Short, Fast Intervals will help you have energy for later in the game!
By John De Witt Head Sports Performance Coach, Houston Dynamo Academy
An excerpt from Amplified Soccer Athlete Magazine
Soccer is a series of high intensity runs, like sprinting, that are separated by some lower intensity activities, like jogging, walking, or standing. The best players are the ones that can continue to perform high intensity activities later in the game. There have been numerous studies that investigate the speed and distance covered by soccer players. In a study I worked on, we found that English professional players cover on average over 11 km per match, with up to 1200 m (3/4 mile) covered while sprinting. Others found that teams that tend to win also tend to cover more sprinting distance in the last 15 minutes of the game than those who lost.
If the solution is to run faster later in the match, then why doesn’t everyone just run faster? This is because your body relies on different energy system...
From the Performance Soccer Conditioning newsletter and now in the Online Resource Library is NSCAA member John DeWitt's article "Using Time-Distance Data to Create Match-Related Fitness Sessions."
The article is the first of a series based on DeWitt's presentation from the 2014 NSCAA Convention and discusses fitness session that have the most relevance to match play. The article focuses on using data from scientific literature to inform training programs.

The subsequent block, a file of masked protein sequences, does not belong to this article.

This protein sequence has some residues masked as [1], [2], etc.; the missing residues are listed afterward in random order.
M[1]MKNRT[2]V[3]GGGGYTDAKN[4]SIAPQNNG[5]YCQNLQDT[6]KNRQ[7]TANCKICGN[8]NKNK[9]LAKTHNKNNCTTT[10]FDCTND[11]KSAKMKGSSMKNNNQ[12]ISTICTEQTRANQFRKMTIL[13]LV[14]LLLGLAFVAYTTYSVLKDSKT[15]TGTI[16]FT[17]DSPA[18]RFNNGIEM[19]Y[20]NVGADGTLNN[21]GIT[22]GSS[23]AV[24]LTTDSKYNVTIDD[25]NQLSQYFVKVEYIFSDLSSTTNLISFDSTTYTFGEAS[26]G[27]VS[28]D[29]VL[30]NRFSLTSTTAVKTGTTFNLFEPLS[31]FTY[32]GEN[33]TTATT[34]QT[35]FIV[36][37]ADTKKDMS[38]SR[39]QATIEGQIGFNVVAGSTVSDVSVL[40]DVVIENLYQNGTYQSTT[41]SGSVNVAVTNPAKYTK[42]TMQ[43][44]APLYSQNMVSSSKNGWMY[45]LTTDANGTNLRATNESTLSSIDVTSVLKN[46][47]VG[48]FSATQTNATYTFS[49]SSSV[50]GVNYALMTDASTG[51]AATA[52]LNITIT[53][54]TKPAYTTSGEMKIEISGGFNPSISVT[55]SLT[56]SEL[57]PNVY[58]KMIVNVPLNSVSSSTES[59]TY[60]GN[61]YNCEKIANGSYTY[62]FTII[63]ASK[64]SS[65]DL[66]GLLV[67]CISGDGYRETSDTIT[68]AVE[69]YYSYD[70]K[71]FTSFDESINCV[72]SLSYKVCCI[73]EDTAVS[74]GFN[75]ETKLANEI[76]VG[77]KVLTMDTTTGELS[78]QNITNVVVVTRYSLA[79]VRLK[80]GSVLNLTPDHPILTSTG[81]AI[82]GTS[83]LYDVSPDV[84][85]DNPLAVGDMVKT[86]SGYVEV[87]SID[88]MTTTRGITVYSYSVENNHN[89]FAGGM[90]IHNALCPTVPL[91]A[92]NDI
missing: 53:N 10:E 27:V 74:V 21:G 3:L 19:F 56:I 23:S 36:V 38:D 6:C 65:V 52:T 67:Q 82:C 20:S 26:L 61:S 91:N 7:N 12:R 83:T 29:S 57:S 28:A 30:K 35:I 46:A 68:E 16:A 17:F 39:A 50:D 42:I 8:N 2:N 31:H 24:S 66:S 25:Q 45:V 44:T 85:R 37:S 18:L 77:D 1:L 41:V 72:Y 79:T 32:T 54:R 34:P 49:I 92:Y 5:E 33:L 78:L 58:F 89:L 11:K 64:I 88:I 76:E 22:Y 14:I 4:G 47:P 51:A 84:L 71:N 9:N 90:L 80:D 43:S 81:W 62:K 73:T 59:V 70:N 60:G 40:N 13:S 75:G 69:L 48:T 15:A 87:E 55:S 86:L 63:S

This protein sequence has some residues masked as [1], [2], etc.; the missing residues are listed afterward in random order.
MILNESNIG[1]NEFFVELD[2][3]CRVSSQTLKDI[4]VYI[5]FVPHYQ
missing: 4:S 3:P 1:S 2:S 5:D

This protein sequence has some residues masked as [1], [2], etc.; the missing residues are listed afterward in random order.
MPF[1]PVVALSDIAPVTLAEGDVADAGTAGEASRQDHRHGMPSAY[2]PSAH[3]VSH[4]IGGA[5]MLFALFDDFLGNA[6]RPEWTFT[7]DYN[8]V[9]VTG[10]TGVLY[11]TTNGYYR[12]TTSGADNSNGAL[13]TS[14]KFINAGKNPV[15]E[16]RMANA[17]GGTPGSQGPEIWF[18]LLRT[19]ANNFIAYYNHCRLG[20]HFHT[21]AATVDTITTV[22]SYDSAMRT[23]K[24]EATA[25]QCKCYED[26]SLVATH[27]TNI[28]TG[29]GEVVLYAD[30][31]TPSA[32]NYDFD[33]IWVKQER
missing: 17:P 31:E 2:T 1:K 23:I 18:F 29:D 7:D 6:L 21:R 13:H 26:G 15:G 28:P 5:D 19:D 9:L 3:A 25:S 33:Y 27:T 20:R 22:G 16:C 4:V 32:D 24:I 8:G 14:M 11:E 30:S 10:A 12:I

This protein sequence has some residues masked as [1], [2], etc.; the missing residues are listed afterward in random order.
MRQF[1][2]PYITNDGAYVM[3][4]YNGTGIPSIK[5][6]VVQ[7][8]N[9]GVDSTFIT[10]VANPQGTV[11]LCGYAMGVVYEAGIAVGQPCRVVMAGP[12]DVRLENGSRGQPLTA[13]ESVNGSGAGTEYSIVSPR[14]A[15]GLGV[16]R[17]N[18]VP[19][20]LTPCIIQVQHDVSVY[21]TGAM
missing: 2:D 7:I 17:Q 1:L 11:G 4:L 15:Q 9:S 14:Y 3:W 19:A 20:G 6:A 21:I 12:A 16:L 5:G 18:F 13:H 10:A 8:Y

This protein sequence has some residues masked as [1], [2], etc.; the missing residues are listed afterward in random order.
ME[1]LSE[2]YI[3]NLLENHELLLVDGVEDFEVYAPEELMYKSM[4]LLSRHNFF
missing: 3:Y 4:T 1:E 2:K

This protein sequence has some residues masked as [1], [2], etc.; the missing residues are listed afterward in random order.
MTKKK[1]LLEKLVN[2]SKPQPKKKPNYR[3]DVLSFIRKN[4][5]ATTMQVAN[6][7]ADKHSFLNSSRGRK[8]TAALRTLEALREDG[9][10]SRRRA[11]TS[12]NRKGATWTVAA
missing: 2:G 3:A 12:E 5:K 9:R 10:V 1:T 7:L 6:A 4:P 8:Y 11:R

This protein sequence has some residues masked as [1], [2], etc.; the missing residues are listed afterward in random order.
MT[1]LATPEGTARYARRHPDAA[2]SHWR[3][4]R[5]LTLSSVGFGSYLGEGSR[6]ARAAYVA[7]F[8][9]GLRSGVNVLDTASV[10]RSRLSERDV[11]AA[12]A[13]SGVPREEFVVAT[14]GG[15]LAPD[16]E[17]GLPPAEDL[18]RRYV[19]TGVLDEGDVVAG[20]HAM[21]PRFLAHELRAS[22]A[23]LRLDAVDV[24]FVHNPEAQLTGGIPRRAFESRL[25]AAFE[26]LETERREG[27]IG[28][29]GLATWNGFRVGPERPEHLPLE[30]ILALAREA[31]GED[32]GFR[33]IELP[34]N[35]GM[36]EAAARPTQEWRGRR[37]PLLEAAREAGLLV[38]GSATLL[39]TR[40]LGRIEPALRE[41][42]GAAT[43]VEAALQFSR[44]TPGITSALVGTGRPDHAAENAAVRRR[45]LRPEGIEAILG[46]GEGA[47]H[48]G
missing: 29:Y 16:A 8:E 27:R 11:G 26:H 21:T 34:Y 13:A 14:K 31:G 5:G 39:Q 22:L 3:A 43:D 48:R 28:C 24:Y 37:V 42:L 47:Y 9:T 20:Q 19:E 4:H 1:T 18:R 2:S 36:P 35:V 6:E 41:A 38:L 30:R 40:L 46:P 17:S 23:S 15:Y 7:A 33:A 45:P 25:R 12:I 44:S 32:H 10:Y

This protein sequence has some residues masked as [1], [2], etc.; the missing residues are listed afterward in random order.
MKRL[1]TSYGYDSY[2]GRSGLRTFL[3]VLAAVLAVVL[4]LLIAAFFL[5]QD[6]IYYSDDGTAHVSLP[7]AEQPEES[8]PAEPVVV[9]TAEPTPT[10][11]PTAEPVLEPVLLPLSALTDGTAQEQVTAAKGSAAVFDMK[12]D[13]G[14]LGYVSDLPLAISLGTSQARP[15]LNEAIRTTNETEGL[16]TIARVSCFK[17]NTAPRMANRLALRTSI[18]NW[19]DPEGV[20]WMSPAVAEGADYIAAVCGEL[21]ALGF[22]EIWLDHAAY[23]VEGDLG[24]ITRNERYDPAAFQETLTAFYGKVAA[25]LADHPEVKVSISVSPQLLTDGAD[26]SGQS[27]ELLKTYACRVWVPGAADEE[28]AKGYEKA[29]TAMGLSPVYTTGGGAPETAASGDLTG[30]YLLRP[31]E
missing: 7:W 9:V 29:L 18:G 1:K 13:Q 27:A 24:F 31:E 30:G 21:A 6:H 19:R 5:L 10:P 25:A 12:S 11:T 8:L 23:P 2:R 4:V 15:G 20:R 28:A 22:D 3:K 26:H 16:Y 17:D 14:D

While coaches can use data from research papers, DeWitt warns, "most of the time-distance data that are available for public use are collected in large stadiums using tracking technologies. This means that the subjects are typically adult professional players. If coaching younger players, a more relevant dataset would be from players of similar ages."
DeWitt goes on to advise coaches that any use of data should take into consideration age differences. When determining the activities that will have...
The following article is an excerpt from the October issue of Amplified Soccer Athlete magazine. Content contributions come from some of the top professional training, nutrition, mental-game and fitness leaders in the industry. We know you’ll enjoy your experience. Subscribe Today!
If you aren’t getting as much playing time as others, here are some things that you can be doing to stay fit
As the fall moves on, most teams are in the middle of the season and have played a few matches. Preseason is past, and teams have settled into a somewhat regular cycle of matches, training, and days off. As a player, you probably fall into one of three broad categories. You are either 1) playing all or most minutes of your team’s matches; 2) playing some minutes or playing in some matches but not others; or 3) getting little to no match playing time. This article focuses on providing some thoughts and tips for players who find themselves in the categories of getting partial to no playing time.
The following is an excerpt from John's article in the August issue of Amplified Soccer Athlete magazine. Subscribe Today!
Depending on your situation, you may need some extra work to be in top shape.
This is the time of year where for most, preseason training is continuing or ending, and regular seasons are about to start. If you have prepared well, you should be in very good shape. For the top player, ‘playing themselves into shape’ is a thing of the past, as preseason preparation is very important. Most players won’t be in their ‘top’ shape at the start of the season, but will be very close.
Researchers have been interested in the question about how well fitness has been maintained during the season. Groups of sports scientists have designed and performed experiments where they measure the fitness of teams before, during and after the season. For instance, they might study two teams who have the same game and training schedule, but one of the teams does some extra fitness-specific t...